Women In The Board Room by parliamentaryyear


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									                               Women In The Board Room

The Parliamentary Yearbook has been following closely the Government’s drive to
increase the proportion of women in British boardrooms and will be publishing the
results in the next edition

In February this year David Cameron warned that the lack of women in Britain's boardrooms
is holding back the country's economic recovery. The Prime Minister said there was clear
evidence to signal that ending Britain's male-dominated business culture would improve
economic performance.

In 2010, 27% of board-level appointments at FTSE 100 companies went to female
applicants, but one in ten of Britain's biggest firms at that time still had all-male boards.

A Government-commissioned report last year said quotas should be imposed unless top
firms acted to increase the number of women on their boards to at least one in four by 2015.

Today however Business Secretary Vince Cable announced that new official statistics show
that the number of women in the boardrooms of the UK’s top companies has increased in
the past year.

This week sees the first year anniversary of the voluntary code of conduct for executive
search firms.

The code, developed by leading members of the industry in direct response to Lord Davies’
review into ‘Women on Boards’, sets out seven key principles of best practice for executive
search firms to abide by throughout the recruitment process.

Since Lord Davies’ review and subsequent report, the number of women appointed to the
boards of the UK’s top companies has reached unprecedented levels, with women now
making up 16.7% of FTSE 100, and 10.9% of FTSE 250 boards, up from 12.5% and 7.8%
respectively in 2010.

Secretary of State for Business, Vince Cable, said:

“The progress we have seen in the past year proves that the UK’s business-led approach to
achieving boardroom diversity is working. The Voluntary Code of Conduct has played a key
part in this progress.

“Diverse boards are better boards: benefiting from fresh perspectives, talent, new ideas and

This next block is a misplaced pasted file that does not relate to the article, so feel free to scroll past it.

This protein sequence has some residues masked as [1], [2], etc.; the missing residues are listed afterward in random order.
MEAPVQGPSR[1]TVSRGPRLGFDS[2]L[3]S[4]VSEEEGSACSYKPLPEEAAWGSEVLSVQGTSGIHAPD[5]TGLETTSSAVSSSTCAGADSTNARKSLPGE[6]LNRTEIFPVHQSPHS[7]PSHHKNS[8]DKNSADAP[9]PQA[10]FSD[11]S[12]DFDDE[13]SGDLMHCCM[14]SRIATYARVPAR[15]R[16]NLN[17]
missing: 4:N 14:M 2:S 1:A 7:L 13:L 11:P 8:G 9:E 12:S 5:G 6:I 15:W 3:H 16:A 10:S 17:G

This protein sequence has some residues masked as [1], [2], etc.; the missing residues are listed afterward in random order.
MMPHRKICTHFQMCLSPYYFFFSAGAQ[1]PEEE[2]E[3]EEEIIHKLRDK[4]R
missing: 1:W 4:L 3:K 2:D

broader experience which enables businesses to better reflect and respond to the needs of
their customers.

“This is good for women, good for companies who need to be the best they can be in order
to compete in today’s tough global market place, and ultimately good for the UK economy as
a whole. It is essential that Executive Search Firms and Chairmen continue to use the Code
to increase this rate of change”.

Lord Davies said:

"I am very pleased to see the progress that has been made over the past year since the
Code of Conduct was launched.
“I welcome the continued efforts and collaborations of Executive Search Firms and business
groups to ensure that we see a sustainable and consistent change and that talent is
recognised regardless of gender.”

Since March of this year women have made up 44% of newly appointed FTSE 100 board
directors and 40% of those in the FTSE 250. The Executive Search Firms Code of Conduct,
which requires 30% female long-lists and encourages firms to expand their traditional search
avenues, has been welcomed by Executive Search Firms, Chairs and Candidates.

Over the last year Executive Search Firms have seen a continued culture shift amongst their
clients, who are increasingly open to considering a wider range of female candidates and are
placing a strong priority on appointing qualified women.

To date 34 leading Executive Search Firms have signed up to the code.

The Government's economic policy objective is to achieve 'strong, sustainable and balanced
growth that is more evenly shared across the country and between industries.' It set four
ambitions in the ‘Plan for Growth’ published at Budget 2011:

   To   create the most competitive tax system in the G20
   To   make the UK the best place in Europe to start, finance and grow a business
   To   encourage investment and exports as a route to a more balanced economy
   To   create a more educated workforce that is the most flexible in Europe.

Work is underway across Government to achieve these ambitions, including progress on
more than 250 measures as part of the Growth Review. Developing an Industrial Strategy
gives new impetus to this work by providing businesses, investors and the public with more
clarity about the long-term direction in which the Government wants the economy to travel.

The Parliamentary Year book will continue to report on the progress of the measures as we
go through the months ahead.

Web: www.parliamentaryyearbook.co.uk

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